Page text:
It is super fun to dress up and go trick-or-treating, but there is always the dilemma of what to do with all the extra candy. Most parents don't relish the idea of their kids eating all of it, even if it's spread out over a couple of months. It's usually not only the candy collected on Halloween night, but all the parties, trunk-or-treats and school events leading up to Halloween. If you're already worried about all that sugar entering your house, here are some ideas for what to do with it:
Pick a night and let your kids eat as much candy as they want. Once the night is over or when they get sick of having too much candy (which ever comes first), get rid of the candy. Most likely your kids will have such a candy overload they won't want more anyway!
The first idea is usually to donate your candy. There are lots of shelters with kids who don't get to trick-or-treat. A great way to make their day and save you on candy overload is to donate it to them. Also consider an old folks home or assisted living facility. The elderly don't usually go trick-or-treating, plus they would love spending a little time with you and your kids. You can also send it overseas to our troops by using Operation Shoebox.
Fun recipes that incorporate candy can be a great way to use your Halloween goodies. Not only will it create something yummy, but it will be a great activity to do with your kids. If you are worried about creating more treats, try using something healthy to mix with your candy. Toss candy into yogurt, add it to your caramel apples or bake whole grain muffins with some chocolate mixed in. Something healthy to contrast with the candy will be a nice alternative to only eating sweets.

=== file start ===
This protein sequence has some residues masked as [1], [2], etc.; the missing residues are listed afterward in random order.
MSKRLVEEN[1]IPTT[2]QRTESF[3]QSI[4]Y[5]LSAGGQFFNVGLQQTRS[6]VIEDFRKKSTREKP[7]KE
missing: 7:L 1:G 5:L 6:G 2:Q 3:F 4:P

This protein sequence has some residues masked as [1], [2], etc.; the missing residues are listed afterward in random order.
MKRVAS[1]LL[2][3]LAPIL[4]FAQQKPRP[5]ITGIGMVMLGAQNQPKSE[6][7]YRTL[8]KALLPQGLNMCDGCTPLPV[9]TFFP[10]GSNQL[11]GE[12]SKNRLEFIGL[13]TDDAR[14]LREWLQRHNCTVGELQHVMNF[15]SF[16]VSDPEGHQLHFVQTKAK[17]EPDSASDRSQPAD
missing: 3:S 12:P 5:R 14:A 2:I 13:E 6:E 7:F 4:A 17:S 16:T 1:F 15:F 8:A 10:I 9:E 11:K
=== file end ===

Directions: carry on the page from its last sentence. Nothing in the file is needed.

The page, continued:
Do you have any parties in the near future? Use your candy to stuff a pinata or decorate a gingerbread house. Wrap it up as a party favor or bring it to the office; you'll be surprised how fast it will go!
There are lots of science experiences you can conduct with candy. Try eating wintergreen mints in the dark or putting Skittles in a bottle of soda. Use the internet to find other fun learning activities you can do with candy.
If your child is struggling with giving up the candy they collected, try having them trade it for something else. Offer an hour of TV time, a new book or toy, a date night with mom or something that will be a fun alternative to eating candy.
Use your candy to make crafts such as a candy gram for your child's teacher, or make art out of it by using candy corn for a turkey's tail or Skittles to make a rainbow. Create an advent calendar leading up to Thanksgiving or another fun event. Let your kid's imagination run wild as they use their candy to be creative.
There are lots of alternatives to eating Halloween candy — things that can put a smile on someone else's face, help your kids learn or encourage them to use their imagination. Don't just throw it away or let it go bad; do something better with it for a change.